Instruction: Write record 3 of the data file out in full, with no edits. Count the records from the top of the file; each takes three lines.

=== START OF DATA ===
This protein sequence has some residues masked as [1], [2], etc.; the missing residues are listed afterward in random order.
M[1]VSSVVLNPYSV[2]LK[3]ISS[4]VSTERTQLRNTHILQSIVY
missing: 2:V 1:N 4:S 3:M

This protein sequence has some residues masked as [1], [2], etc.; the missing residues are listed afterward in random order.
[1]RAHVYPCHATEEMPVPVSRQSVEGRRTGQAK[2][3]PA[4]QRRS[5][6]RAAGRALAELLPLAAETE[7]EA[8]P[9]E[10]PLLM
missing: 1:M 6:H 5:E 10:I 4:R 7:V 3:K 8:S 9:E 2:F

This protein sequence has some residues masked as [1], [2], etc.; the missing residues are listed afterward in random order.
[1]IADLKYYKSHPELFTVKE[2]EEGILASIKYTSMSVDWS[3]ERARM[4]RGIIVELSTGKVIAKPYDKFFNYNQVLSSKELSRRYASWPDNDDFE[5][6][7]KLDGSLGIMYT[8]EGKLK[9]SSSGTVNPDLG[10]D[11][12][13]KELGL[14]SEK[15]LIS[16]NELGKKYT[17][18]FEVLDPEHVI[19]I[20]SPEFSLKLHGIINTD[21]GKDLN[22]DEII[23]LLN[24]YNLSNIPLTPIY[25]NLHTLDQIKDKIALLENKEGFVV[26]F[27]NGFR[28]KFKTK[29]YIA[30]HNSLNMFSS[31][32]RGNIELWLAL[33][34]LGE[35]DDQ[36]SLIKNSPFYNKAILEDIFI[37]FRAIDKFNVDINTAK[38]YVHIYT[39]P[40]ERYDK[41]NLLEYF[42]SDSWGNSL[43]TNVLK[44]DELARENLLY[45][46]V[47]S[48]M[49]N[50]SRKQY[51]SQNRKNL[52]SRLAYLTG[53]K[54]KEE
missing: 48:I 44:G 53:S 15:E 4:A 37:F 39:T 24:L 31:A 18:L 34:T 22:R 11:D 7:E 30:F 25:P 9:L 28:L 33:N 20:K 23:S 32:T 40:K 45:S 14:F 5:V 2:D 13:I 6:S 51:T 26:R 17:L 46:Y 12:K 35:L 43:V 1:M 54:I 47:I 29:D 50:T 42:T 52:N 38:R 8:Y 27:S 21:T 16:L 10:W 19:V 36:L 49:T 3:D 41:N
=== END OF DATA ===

This protein sequence has some residues masked as [1], [2], etc.; the missing residues are listed afterward in random order.
[1]IADLKYYKSHPELFTVKE[2]EEGILASIKYTSMSVDWS[3]ERARM[4]RGIIVELSTGKVIAKPYDKFFNYNQVLSSKELSRRYASWPDNDDFE[5][6][7]KLDGSLGIMYT[8]EGKLK[9]SSSGTVNPDLG[10]D[11][12][13]KELGL[14]SEK[15]LIS[16]NELGKKYT[17][18]FEVLDPEHVI[19]I[20]SPEFSLKLHGIINTD[21]GKDLN[22]DEII[23]LLN[24]YNLSNIPLTPIY[25]NLHTLDQIKDKIALLENKEGFVV[26]F[27]NGFR[28]KFKTK[29]YIA[30]HNSLNMFSS[31][32]RGNIELWLAL[33][34]LGE[35]DDQ[36]SLIKNSPFYNKAILEDIFI[37]FRAIDKFNVDINTAK[38]YVHIYT[39]P[40]ERYDK[41]NLLEYF[42]SDSWGNSL[43]TNVLK[44]DELARENLLY[45][46]V[47]S[48]M[49]N[50]SRKQY[51]SQNRKNL[52]SRLAYLTG[53]K[54]KEE
missing: 48:I 44:G 53:S 15:E 4:A 37:F 39:T 24:L 31:A 18:L 34:T 22:R 11:D 7:E 30:F 25:P 9:L 28:L 33:N 20:K 23:S 32:T 40:K 45:S 14:F 5:V 2:D 13:I 6:S 51:T 26:R 17:L 46:Y 12:K 35:L 43:V 1:M 54:I 47:I 29:D 50:T 42:T 52:N 38:R 8:Y 27:S 21:T 16:L 10:W 19:V 36:L 49:T 3:D 41:N